One of the Yorkshire Coast’s best-known landmarks, Whitby Abbey stands on the town’s East Cliff, offering incredible views over the surrounding landscape. The 13th century ruins are now cared for by the English Heritage and the site they stand on has a new museum and visitor centre, which brings the abbey’s story to life through a fascinating collection of objects and interactive displays. Whitby is known for its biannual goth weekend and its links to Dracula but another important part of the town’s history is its jet mining industry. Jet became popular in the Victorian times, when it was used to fashion mourning jewellery. You can see examples of items made with Whitby Jet, along with some cheaper alternatives and fakes, at the Museum of Whitby Jet. This unique museum in the historic Wesley Hall houses Albert’s Eatery – a modern British restaurant and cocktail bar where you can eat among cabinets containing jet and other related artefacts. If you’d like to travel further back in time and collect some prehistoric mementos for yourself, you can take part in one of Fossils UK’s fossil hunting tours at Runswick Bay. These two hour guided tours are led by an expert and you’re guaranteed to make some exciting discoveries, like ammonites that sparkle with pyrite. Alternatively, if you’re visiting the town of Scarborough, you can visit the ruins of the 3,000 year old castle that stands on its headland, or soak up some contemporary culture while viewing the current exhibitions at the Woodend Gallery.
Other places to relax and explore:
If you’re looking to relax during your weekend away, Raithwaite Sandsend is just the place. This contemporary hotel sits between the sea and the North York Moors, offering the very best of the coast and countryside. The Raithwaite Estate has a fine dining restaurant, bar and crab shack, as well as a spa with a swimming pool, steam room and sauna. You can also enjoy some pampering time with a range of Temple Spa treatments to choose from. A tour of the Spirit of Yorkshire Distillery is another great way to spend an afternoon. This is where Filey Bay – Yorkshire’s first single malt whisky – is made and you can learn all about the malting and distilling process here or even try a tasting. The distillery has its own gift shop but if you fancy indulging in some more retail therapy, the Whitby Deli sells all kinds of scrumptious goodies to take home with you. Here, you’ll find cheeses, charcuterie and antipasti, along with locally-made preserves, sauces and crackers. You can also grab a cup of coffee and freshly baked cakes to eat on the go. Kipper-lovers also can’t miss a trip to Fortune’s. This famous smokehouse has been selling traditionally smoked kippers since 1872. Their taste is incredible, so it’s no surprise that the shop has appeared on a whole host of TV cookery shows including the BBC’s Hairy Bikers.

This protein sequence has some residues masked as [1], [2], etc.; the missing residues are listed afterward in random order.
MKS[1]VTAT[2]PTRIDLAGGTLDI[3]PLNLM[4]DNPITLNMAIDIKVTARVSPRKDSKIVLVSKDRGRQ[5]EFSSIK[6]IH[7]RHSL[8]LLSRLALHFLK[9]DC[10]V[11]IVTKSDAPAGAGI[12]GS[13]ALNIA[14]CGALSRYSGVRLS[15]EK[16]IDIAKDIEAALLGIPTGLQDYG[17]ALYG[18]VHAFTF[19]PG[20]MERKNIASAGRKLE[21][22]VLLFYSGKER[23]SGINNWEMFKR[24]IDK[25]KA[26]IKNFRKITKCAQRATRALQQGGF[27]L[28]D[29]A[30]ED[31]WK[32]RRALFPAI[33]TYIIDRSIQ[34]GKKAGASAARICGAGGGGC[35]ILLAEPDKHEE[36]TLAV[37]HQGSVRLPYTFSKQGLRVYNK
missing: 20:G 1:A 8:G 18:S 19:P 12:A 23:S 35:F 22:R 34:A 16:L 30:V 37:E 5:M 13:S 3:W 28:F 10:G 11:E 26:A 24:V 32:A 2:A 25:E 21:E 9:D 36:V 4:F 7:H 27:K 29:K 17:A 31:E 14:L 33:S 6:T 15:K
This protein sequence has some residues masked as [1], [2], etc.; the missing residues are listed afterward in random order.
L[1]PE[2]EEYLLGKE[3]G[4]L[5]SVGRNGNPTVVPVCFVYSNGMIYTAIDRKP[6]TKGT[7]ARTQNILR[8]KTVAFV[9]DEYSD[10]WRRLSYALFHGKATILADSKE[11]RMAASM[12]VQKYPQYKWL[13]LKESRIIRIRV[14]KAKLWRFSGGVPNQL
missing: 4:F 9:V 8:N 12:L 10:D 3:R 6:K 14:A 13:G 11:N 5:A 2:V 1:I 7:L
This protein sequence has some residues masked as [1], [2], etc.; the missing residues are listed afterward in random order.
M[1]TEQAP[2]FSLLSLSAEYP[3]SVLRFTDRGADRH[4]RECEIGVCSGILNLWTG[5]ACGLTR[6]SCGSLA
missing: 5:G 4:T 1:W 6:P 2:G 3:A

Images: https://wreaheadhall.co.uk/rooms-suites/ @thewhitbydeli https://shoreline-cottages.com/